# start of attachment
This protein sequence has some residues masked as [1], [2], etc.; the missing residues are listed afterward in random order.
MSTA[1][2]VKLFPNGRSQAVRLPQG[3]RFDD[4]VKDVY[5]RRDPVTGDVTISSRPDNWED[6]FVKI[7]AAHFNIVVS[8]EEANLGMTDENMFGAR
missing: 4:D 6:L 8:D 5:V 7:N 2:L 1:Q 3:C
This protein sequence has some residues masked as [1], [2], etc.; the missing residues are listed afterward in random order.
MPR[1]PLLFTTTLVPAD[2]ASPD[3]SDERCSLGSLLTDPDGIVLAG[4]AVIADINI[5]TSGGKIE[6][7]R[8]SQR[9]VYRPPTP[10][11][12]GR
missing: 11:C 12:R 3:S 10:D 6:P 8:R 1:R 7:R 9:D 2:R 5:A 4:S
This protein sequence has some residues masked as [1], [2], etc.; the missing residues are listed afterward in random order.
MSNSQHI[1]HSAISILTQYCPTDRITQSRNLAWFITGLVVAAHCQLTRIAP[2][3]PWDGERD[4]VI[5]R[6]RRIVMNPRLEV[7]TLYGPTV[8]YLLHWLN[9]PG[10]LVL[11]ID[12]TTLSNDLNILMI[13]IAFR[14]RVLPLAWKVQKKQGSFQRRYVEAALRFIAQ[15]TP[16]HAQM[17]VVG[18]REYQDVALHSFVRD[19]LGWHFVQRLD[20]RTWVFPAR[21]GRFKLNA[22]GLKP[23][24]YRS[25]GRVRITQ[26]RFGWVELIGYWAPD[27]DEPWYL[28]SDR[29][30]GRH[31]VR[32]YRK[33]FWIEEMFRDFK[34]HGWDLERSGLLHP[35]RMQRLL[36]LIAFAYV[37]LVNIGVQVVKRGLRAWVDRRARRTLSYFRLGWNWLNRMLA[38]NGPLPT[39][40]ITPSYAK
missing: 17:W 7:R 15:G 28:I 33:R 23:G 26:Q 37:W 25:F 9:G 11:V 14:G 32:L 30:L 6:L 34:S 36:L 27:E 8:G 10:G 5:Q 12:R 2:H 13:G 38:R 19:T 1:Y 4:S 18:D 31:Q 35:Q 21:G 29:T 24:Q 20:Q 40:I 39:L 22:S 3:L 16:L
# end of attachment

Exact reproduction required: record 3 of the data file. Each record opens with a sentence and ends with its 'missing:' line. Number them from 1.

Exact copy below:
This protein sequence has some residues masked as [1], [2], etc.; the missing residues are listed afterward in random order.
MSNSQHI[1]HSAISILTQYCPTDRITQSRNLAWFITGLVVAAHCQLTRIAP[2][3]PWDGERD[4]VI[5]R[6]RRIVMNPRLEV[7]TLYGPTV[8]YLLHWLN[9]PG[10]LVL[11]ID[12]TTLSNDLNILMI[13]IAFR[14]RVLPLAWKVQKKQGSFQRRYVEAALRFIAQ[15]TP[16]HAQM[17]VVG[18]REYQDVALHSFVRD[19]LGWHFVQRLD[20]RTWVFPAR[21]GRFKLNA[22]GLKP[23][24]YRS[25]GRVRITQ[26]RFGWVELIGYWAPD[27]DEPWYL[28]SDR[29][30]GRH[31]VR[32]YRK[33]FWIEEMFRDFK[34]HGWDLERSGLLHP[35]RMQRLL[36]LIAFAYV[37]LVNIGVQVVKRGLRAWVDRRARRTLSYFRLGWNWLNRMLA[38]NGPLPT[39][40]ITPSYAK
missing: 17:W 7:R 15:G 28:I 33:R 23:G 26:Q 37:W 25:F 9:G 11:V 14:G 32:L 30:L 6:L 34:S 36:L 27:E 8:G 10:G 5:Q 12:R 2:H 13:G 38:R 19:T 1:Y 4:S 18:D 31:Q 35:Q 21:G 29:T 24:Q 20:Q 40:I 39:L 22:S 3:L 16:L